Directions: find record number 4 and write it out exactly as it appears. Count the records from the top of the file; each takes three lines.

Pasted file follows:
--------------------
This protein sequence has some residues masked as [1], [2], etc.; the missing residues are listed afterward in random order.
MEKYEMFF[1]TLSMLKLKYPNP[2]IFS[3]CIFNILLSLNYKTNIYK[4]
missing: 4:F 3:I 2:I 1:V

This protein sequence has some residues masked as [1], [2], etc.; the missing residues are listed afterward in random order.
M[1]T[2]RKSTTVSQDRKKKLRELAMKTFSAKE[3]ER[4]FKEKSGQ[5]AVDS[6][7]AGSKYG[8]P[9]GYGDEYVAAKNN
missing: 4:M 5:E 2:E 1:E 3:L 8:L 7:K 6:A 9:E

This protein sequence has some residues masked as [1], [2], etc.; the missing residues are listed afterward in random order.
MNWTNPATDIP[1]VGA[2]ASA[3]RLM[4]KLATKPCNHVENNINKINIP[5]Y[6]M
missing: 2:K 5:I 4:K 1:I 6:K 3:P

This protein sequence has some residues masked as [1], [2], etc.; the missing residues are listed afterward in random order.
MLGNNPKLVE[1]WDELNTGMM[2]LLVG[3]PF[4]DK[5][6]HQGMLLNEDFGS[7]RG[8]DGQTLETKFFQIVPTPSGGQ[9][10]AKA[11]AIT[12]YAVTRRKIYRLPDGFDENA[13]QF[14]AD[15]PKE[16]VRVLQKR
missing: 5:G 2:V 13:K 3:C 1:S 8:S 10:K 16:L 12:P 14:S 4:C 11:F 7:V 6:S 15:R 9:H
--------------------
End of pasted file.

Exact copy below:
This protein sequence has some residues masked as [1], [2], etc.; the missing residues are listed afterward in random order.
MLGNNPKLVE[1]WDELNTGMM[2]LLVG[3]PF[4]DK[5][6]HQGMLLNEDFGS[7]RG[8]DGQTLETKFFQIVPTPSGGQ[9][10]AKA[11]AIT[12]YAVTRRKIYRLPDGFDENA[13]QF[14]AD[15]PKE[16]VRVLQKR
missing: 5:G 2:V 13:K 3:C 1:S 8:S 10:K 16:L 12:P 14:S 4:C 11:F 7:V 6:S 15:R 9:H